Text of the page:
That same can be said for Eben Copple’s cuisine, which regularly makes the “Best of” lists in publications within Bucks County but deserves to be better appreciated on this side of the river. The chef admits that his contemporary American menu is “a guest-driven, not chef-driven amalgam of things that have worked in the past” and “things that are outside the norm.” Both old and new are characterized by first-rate ingredients, thoughtful handling, and expert execution.

Examples include a classic, generous Caesar salad with focaccia croutons; rich, creamy potato soup with bacon lardons; and the Yardley burger. That last is made of a blend of chuck, sirloin, and brisket that is ground in-house. The result is not just uber-beefy flavor, but also a pleasant texture akin to steak tartare. The pattie is topped with molten boursin cheese and roasted tomatoes.

Classic dinner fare such as crab cakes, braised short ribs, lemon chicken, and meatloaf with mashed potatoes and gravy are supplemented with nods to contemporary sensibilities. Among these are Thai-style steamed mussels with hazelnuts; salmon with black beluga lentils and purple mustard sauce; and vegetarian gnudi with fresh tomato sauce and basil pesto. The best of both worlds collide in a spectacularly fresh broiled Pennsylvania trout topped with chile butter, jalapeno rounds, and a salsa-like mix of sweet red peppers, celery, and thick squares of smoked bacon. The fish rests on a bed of creamy white grits.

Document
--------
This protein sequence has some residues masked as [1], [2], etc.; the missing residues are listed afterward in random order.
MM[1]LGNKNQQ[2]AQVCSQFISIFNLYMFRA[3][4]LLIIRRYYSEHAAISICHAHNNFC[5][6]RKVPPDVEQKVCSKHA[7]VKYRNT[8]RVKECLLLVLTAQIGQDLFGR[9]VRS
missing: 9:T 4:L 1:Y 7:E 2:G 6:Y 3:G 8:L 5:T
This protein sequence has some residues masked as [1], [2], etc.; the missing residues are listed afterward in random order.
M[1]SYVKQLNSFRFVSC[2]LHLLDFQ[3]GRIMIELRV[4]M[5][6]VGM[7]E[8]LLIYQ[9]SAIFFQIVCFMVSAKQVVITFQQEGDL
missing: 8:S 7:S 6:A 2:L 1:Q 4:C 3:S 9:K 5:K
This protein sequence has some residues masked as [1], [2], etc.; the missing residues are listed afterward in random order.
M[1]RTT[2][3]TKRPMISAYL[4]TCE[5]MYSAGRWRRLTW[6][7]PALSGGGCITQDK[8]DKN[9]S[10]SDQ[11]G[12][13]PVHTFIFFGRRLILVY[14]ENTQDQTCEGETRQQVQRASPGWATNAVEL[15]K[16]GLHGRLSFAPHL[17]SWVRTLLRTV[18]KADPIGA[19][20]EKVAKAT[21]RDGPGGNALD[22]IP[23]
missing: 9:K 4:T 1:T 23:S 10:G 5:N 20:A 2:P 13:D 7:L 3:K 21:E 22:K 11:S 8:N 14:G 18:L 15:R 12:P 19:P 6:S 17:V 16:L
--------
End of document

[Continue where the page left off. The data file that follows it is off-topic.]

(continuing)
That Copple is able to satisfy the wide range of Yardley Inn guests is a feat in itself. He estimates that about 60 percent are regulars, some of whom have been coming four nights a week for years. “They feel some ownership in the place; it’s kind of their social club,” he says. He and the inn are able to draw and keep other clientele, who range from local business people to those on date night or celebrating special occasions. Besides the smart menu, other continual changes and modernizations like the recent decision to eliminate tablecloths keep the inn on top of its game.